Joaquín de prada in Opensx70 5minutes


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Things are busy in the openSX70 lab! A lot of news at the hardware and software fronts. Firstly and as previously reported the latest PCB that I had “chocolate” works and can control the SX70. It can close and open the shutter and drive the mirror up and down.


For that purpose the circuit uses a regulator to bring down the incoming 6V from the filmpack battery to a more friendly to the microcontroller and stable voltage.

The problem was that the moment the motor and shutter were active the power drop caused a reset of the circuit. So initially I went to 3.3V and run the microcontroller at 16Mhz, but finally will probably settle at 2.5V and 8Mhz. You might think that running the circuit at a lower is somehow wasteful of the precious power from the filmpack battery.

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Turns out it is not. That gave me a very stable current for the microcontroller and that is good. But that small (in my mind) change in the regulator had unforeseen consequences for the dongle (more later).

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So having the circuit and PCB design (“chocolate”) basically validated I decided right away to design a new board.

The program beeps with the built-in buzzer once and runs shutter operation only (notice the resonance when the shutter is closed, that is the camera solenoid and need to be fixed!) then it beeps twice and runs the motor mirror-up/mirror-down sequence, and then beeps three times and an simulates the whole thing, that is, taking a picture: shutter-close/mirror-up/quick shutter open-close/mirror-down/shutter-open. That means that is capable of doing the whole sequence!


The change on the regulator chip which has exactly the same form factor, in my ignorance, I though would be straight, but it was not to be, as you will see. Let’s get into themistakes that I had made and als some improvements I wanted to make.

Fire image You can see the actual light-seal on the camera, then the yellow-keep-out-area and then that “chocolate” had a bunch of stuff in there.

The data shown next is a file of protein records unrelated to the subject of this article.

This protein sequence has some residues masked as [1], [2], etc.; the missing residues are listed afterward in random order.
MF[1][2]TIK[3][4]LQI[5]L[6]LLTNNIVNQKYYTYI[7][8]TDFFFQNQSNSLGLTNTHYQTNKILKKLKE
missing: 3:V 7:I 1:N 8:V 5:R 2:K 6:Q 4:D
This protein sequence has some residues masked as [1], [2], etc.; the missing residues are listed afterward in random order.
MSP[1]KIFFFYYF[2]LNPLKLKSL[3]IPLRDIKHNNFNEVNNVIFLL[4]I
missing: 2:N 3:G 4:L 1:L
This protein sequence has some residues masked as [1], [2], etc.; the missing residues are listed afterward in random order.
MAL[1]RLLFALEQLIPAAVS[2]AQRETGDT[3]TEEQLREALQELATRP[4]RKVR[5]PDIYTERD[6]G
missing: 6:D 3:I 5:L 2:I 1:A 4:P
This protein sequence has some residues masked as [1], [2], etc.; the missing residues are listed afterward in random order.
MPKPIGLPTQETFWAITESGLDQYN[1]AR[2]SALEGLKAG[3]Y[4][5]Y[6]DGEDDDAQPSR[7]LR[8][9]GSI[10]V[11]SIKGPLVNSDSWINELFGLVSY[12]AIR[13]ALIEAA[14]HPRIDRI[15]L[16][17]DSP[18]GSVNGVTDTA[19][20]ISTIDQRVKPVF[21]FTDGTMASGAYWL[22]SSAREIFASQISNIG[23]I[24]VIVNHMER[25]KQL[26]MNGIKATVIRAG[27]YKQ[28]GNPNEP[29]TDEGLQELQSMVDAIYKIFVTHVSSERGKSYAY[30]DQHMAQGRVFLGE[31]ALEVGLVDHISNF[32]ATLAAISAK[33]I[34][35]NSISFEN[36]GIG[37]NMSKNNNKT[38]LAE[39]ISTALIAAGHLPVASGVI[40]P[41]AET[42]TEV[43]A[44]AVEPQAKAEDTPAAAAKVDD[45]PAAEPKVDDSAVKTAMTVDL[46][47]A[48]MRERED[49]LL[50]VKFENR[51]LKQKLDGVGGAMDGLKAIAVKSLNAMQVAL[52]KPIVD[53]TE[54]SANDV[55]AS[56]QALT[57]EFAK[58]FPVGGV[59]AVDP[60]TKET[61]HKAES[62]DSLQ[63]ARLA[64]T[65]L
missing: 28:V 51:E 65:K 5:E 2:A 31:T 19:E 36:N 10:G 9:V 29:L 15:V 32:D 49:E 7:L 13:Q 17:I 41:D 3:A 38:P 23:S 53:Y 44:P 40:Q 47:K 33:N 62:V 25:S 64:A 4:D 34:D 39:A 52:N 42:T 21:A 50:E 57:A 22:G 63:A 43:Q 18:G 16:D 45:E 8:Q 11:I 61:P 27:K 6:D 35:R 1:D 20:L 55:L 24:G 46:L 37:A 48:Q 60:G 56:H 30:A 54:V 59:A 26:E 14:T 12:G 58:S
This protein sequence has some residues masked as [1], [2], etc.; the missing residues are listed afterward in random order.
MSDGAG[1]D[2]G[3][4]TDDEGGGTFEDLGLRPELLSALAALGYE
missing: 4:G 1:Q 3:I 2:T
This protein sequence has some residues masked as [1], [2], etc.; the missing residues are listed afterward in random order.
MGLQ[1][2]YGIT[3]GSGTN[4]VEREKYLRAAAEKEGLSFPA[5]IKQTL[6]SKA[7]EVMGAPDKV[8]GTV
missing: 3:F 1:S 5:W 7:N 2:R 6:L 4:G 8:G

Firstly that I connected solenoid #1 (shutter) to input 5 of the Arduino instead of input 3 as I intended. The way the Atmega328P works makes it more convenient to use inputs 3 and 11 for the solenoids. The reason being that this error makes the camera do a funny noise or resonance when taking a picture because I am using PWM to bring power consumption down.

The second and most embarrassing that I “forgot” that there is a light seal on the camera and I should keep my electronics out of that area.


I have ordered new PCBs, all kinds of PCBs: New main PCB (I called this new board design “Aladdin” and it is an evolution of my previous design), new Dongles (that is due to the power issue I mention are going to be useless) and a new custom board for my TQFP adapter so that I can program the bootloader with the minipro.

I have two flavor of “Aladdin” one with the FPC and one with the same connector as “chocolate”.

I also have done a custom FTDI board based on the basic Sparkfun one, that connect to my FPC cable as I mention next.

But then I thought about the programming and updating of the camera: Having abandoned the idea of programming the arduino via the flash connector (I don’t know how to do that) I figured that during development and calibration I would need to reprogram many many times. So I thought of using one of those flat cables.

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This cable is similar to the flat cables that Polaroid used to connect the front and the back of the camera or the shutter to the sonar but much more narrower, it runs 6 lines and is 5mm of width!

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So I decided, thanks to my friend Peter to go down to 2.5V/8mhz. Same form factor chip. Easy! I get the new chip and just exchange one for the other. I check basic functionality: everything works. Then I test the dongle: NO DICE, doesn’t work!

Making a long story short, there are basically three voltages in the system:

  • SX70 battery = 6V
  • Atmega328/Arduino = 2.5V
  • DS2408 on dongle = 2.8V - 5V

But since I am feeding the dongle with 6V from the battery, I was sending back to the Atmega 6V, that worked (miracously) at 3.3V but not at all at 2.5V (maximun would be 3V).

That is why I have to make a new Dongle board including a 2.8V regulator to bring the voltage way down on the dongle, and stay within the 3V that the atmega expects.

So the dongle boards coming are useless.


I want to talk about the boards. I used to get the boards from OSHpark. I love their quality and price. Unfortunately I cannot source my boards from them anymore. The reason being that I need the main PCB of a .6mm width and the dongle of 1mm. OSHpark only does .8 and 1.6mm I think. So now I source my board from the awesome guys from JLCPCB. They manufacture cheap, amazing quality and really really fast, and believe me, when you send your design to manufacture you want the results fast! This are the gerber files:

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Disclaimer: I get no endorsement nor perk from neither OSHpark nor JLCPCB!

I want to thank again my friend Peter for all the help and support, without which, this project would not be possible!

#openSX70 #SX70 #Polaroid Originals #OriginalPolaroids #Polaroid #Arduino #JLCPCB #DIY